The White House made deep cuts in written testimony given to a Senate committee this week by the director of the Centers for Disease Control and Prevention on health risks posed by global warming, but the director agreed yesterday with administration officials who said the cuts were part of a normal review process and not aimed at minimizing the issue.
Dr. Julie L. Gerberding, the agency’s director, said in a telephone interview that news reports and comments about the changes had made “a mountain out of a molehill.”
“I said everything I needed to say,” she said.
Dr. Gerberding, who addressed the Senate Environment and Public Works Committee on Tuesday, said she had freely spoken for more than a year about the implications for public health should warming from the buildup of greenhouse gases proceed as scientists project. Still, cuts made to her written testimony included the only statements casting the health risks from climate change as a problem, describing it variously as posing “difficult challenges” and as “a serious public health concern.”
The testimony that remained said, “Climate change is anticipated to have a broad range of impacts on the health of Americans and the nation’s public health infrastructure.” But a line saying “the public health effects of climate change remain largely unaddressed” was gone, and the testimony focused on the ways health agencies were already prepared to tackle any problems.
The changes were first reported Tuesday by The Associated Press, and the draft testimony, whose authenticity was not challenged by Bush administration, was disseminated to reporters and posted online yesterday by several private groups, including Climate Science Watch.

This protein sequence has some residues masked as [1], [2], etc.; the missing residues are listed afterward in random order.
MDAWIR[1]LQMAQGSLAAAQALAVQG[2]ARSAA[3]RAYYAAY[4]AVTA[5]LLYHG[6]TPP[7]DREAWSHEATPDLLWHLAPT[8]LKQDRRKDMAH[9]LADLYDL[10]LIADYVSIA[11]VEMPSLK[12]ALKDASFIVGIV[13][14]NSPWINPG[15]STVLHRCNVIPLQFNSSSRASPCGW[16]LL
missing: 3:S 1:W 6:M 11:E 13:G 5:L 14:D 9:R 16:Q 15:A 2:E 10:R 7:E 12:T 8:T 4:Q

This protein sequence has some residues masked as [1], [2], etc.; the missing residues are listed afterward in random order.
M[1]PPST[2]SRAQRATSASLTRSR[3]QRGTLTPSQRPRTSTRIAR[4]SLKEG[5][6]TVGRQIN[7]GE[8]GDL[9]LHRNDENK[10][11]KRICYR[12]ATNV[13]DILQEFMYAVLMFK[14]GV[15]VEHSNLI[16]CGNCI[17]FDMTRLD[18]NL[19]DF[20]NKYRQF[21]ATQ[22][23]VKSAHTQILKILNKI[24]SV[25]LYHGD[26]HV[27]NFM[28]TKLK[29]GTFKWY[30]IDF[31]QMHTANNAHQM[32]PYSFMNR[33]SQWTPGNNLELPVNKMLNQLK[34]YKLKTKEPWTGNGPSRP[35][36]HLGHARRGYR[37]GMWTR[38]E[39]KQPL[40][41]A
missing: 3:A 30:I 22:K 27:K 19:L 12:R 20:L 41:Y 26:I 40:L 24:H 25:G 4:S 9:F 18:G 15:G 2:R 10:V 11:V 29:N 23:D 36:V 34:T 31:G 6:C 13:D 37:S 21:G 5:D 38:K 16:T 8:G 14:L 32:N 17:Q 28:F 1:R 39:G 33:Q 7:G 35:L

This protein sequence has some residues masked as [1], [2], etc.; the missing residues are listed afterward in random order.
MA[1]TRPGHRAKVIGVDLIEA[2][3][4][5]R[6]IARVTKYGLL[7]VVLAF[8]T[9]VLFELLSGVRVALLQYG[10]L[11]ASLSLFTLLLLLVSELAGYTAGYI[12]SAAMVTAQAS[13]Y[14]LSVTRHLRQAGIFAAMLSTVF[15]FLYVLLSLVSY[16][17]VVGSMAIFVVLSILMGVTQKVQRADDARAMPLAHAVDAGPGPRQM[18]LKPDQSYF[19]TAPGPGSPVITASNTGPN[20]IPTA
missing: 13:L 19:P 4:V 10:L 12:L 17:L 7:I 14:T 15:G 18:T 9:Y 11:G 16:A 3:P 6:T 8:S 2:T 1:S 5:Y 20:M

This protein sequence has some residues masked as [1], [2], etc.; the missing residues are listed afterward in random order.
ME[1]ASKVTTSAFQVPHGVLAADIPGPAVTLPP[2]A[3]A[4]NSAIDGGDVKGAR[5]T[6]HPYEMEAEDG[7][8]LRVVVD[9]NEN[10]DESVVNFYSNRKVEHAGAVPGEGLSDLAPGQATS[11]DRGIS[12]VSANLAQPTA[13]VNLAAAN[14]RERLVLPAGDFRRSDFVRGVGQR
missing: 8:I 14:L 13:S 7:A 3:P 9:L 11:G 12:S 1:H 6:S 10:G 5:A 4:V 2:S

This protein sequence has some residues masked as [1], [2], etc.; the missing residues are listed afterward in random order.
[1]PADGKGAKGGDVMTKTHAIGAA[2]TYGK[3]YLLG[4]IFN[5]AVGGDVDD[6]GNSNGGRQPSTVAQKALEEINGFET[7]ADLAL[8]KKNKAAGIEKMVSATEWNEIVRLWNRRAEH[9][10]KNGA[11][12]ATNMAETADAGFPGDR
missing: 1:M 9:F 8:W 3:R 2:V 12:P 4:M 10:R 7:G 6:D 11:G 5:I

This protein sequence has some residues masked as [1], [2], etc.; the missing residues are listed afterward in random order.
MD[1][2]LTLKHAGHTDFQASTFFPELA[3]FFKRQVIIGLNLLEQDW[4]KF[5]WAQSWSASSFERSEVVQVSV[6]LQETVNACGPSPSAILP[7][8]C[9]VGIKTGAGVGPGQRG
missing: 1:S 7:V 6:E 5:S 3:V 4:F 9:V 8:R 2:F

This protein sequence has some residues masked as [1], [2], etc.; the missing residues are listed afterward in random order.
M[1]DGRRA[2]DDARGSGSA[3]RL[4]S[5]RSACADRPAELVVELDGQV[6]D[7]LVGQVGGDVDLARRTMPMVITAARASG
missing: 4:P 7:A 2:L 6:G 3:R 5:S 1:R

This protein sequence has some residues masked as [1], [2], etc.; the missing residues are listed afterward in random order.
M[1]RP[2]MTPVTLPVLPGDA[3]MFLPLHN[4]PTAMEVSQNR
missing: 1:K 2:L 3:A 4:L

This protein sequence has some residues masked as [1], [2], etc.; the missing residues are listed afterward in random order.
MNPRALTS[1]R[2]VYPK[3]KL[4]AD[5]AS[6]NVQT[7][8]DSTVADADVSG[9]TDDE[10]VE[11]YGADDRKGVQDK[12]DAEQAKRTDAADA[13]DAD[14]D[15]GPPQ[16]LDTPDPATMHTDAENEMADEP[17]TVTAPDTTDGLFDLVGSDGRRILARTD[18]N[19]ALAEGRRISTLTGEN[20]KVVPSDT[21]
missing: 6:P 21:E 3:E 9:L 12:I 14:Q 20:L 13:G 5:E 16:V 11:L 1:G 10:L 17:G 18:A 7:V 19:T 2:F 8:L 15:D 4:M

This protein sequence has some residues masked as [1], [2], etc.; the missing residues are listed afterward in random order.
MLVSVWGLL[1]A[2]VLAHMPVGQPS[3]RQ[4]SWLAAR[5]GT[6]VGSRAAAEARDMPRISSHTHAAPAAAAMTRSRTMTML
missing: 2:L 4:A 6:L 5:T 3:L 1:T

This shift in tone prompted criticisms of the administration by some Democratic lawmakers, including Senator Barbara Boxer of California, the committee’s chairwoman.
The cuts, done by the Office of Management and Budget last week, halved the 12-page draft testimony Dr. Gerberding submitted before her testimony.
Senator James M. Inhofe of Oklahoma, the ranking Republican on the committee, sided with the administration, said Matthew Dempsey, a spokesman. “All administrations edit testimony through the O.M.B. process,” Mr. Dempsey said.
Dana Perino, the White House press secretary, told reporters in a daily briefing yesterday that other agencies questioned whether the testimony adequately reflected the findings on health and climate of the Intergovernmental Panel on Climate Change, a United Nations body that issued voluminous reviews of climate science this year.
“It was not watered down in terms of its science,” Ms. Perino said. “It wasn’t watered down in terms of the concerns that climate change raises for public health.”
Dr. Michael McCally, executive director of Physicians for Social Responsibility, who testified at the same hearing, called the cuts in the written testimony “a misuse of science and abuse of the legislative process.”